The theory of the existence of writing among the ancient Abkhaz is also evidenced by the presence in the language of such primordial words as "аҩра" - to write or "аԥхьара" - to read.

In this connection, writing could have been lost, if it existed, is also an open question.

At the same time, the first records of the Abkhaz language appeared already in the 1640s, when the Turkish traveler Evliya Celebi wrote 40 Abkhaz words and phrases in Arabic. Later, in the XVIII - early XIX centuries, the records of individual Abkhaz words and phrases are recorded in the works of the traveler in the Caucasus Johann Guldenstedt, the Russian general Grigory Rosen, the German scientist and traveler Peter Pallas and the German orientalist Julius Klaproth.

Maykop plate with cuneiform
Who and how created the Abkhaz alphabet?
Baron Pyotr Karlovich Uslar, major general of the Russian army, military engineer arrived in the Caucasus at the height of the Caucasian war to serve in the combat engineer battalion. However, he entered the history of the Caucasian peoples not as a conqueror, but as a creator. Uslar's main passion and vocation was linguistics and ethnography. He was part of the Caucasus department of the Imperial Russian Geographical Society, was a corresponding member in the category of linguistics of the Historical and Philological Department of the Academy of Sciences of the Russian Empire. On the instructions of the Academy, his entire stay in the Caucasus with a short break, from 1837 until his death in 1875, Uslar worked on compiling the history of the Caucasus. This became a matter of his life, and even according to the recollections of Uslar's daughter, he raved for several days before his death and "spoke loudly, incessantly calling on the highlanders with whom he was engaged in Shura, especially the Kazanfer." (Kazanfer-Beck, a resident of the village of Mamrach in Dagestan, Lezgi informant of Uslar - ed.).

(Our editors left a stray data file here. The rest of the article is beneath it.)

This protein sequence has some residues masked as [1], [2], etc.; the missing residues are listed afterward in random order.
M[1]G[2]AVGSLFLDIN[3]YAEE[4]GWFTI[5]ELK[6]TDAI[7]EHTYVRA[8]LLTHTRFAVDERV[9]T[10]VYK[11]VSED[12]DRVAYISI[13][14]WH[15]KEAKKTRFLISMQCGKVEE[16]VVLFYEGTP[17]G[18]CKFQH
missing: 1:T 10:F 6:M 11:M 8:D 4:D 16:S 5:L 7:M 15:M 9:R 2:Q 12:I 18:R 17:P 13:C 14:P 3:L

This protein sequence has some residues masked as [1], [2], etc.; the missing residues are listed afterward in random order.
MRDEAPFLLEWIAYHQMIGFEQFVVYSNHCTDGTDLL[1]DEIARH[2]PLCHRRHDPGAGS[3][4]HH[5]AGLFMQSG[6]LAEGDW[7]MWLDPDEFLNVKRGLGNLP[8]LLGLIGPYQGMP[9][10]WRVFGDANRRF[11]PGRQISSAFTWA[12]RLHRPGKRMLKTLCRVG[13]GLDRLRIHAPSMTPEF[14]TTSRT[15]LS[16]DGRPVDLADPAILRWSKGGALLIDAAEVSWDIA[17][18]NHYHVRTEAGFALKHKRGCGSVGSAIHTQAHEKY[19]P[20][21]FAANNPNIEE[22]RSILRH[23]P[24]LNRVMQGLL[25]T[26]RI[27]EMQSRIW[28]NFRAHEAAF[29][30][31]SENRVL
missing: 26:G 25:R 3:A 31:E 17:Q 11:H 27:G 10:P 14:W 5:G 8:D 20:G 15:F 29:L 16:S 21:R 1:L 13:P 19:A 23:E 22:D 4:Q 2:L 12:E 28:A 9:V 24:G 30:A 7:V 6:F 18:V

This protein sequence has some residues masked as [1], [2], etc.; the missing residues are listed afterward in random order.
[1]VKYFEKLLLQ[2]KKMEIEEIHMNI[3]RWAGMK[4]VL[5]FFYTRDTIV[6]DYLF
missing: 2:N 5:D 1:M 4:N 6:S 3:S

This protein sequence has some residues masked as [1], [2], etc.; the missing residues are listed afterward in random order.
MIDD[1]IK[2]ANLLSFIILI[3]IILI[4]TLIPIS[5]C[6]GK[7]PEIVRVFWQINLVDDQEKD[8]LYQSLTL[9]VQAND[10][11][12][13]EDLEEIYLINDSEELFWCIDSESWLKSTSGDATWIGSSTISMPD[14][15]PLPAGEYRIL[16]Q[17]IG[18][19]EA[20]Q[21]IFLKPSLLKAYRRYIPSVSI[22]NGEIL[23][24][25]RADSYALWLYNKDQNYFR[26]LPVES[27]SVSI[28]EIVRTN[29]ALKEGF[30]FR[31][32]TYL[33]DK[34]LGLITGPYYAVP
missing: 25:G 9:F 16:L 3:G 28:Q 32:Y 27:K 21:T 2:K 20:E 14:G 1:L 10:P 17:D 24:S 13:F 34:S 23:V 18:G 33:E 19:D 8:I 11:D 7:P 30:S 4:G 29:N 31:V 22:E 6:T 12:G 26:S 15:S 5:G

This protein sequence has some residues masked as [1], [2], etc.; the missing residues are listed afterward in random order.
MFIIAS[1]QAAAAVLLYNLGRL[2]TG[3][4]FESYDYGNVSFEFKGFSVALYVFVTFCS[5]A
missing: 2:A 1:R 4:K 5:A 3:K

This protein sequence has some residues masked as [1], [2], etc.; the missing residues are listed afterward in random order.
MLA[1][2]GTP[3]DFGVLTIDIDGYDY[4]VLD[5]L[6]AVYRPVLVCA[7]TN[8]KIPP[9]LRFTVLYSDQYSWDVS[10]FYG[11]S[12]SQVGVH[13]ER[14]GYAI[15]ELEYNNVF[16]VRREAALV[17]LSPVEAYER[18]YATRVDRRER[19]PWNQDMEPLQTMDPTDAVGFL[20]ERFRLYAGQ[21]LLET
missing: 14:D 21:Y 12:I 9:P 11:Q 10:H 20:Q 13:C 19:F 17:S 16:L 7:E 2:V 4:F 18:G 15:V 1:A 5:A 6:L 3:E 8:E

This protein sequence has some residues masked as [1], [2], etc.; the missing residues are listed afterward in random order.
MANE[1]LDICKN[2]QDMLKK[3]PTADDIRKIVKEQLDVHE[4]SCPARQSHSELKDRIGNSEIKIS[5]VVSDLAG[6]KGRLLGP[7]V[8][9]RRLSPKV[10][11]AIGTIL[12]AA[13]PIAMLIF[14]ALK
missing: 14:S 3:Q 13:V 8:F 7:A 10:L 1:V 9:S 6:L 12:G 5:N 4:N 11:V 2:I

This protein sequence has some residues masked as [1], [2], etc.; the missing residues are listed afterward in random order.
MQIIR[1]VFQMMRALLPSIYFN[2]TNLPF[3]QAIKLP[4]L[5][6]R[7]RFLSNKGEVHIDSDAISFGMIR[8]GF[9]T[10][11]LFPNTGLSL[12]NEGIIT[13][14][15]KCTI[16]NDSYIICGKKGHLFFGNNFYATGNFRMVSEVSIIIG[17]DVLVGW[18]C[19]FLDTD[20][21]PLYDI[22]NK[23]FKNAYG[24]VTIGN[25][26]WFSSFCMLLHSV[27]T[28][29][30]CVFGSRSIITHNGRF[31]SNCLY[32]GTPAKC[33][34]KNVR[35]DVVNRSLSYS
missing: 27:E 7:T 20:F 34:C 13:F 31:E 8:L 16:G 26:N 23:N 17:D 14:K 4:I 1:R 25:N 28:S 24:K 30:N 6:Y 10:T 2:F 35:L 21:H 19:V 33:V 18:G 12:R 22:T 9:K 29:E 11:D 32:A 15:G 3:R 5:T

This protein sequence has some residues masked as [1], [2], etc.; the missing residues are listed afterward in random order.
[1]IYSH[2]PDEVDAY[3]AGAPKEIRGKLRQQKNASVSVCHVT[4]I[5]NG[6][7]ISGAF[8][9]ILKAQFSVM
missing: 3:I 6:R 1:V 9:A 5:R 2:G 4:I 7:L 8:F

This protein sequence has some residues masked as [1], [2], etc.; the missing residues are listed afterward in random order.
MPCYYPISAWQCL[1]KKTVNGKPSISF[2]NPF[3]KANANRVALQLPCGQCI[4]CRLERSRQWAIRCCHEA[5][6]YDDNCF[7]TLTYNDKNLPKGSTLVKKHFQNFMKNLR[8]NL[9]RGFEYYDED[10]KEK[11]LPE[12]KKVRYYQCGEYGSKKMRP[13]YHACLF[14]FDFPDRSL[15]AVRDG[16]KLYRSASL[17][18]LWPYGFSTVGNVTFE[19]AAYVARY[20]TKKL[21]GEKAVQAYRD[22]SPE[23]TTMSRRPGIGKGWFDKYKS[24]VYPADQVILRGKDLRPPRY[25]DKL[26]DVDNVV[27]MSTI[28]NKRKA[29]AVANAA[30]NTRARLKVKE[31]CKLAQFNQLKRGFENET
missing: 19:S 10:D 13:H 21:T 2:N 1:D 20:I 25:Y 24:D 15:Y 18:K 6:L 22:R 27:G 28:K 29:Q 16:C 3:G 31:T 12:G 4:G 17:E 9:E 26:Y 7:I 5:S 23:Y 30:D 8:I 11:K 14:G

Uslar saw in language a reliable source of the history of the people and therefore he first turns to the study of Caucasian languages. He began his research with the languages of the Western Caucasus - with Circassian, Ubykh and Abkhaz. He managed to gather some information on the first two, brief notes on the Circassian and Ubykh were published after the death of Uslar. However, Uslar studied the Abkhaz language in more detail.

He began his study of the grammar of the Abkhaz language in 1861 in Sukhum and continued in 1862 already in Tiflis. In just two years, he managed to figure out the structure of one of the most complex languages of the Caucasus and develop its alphabet based on its Bzyb dialect. He created a primer of 55 characters, which was based on the Cyrillic alphabet. Thus began the history of Abkhaz writing.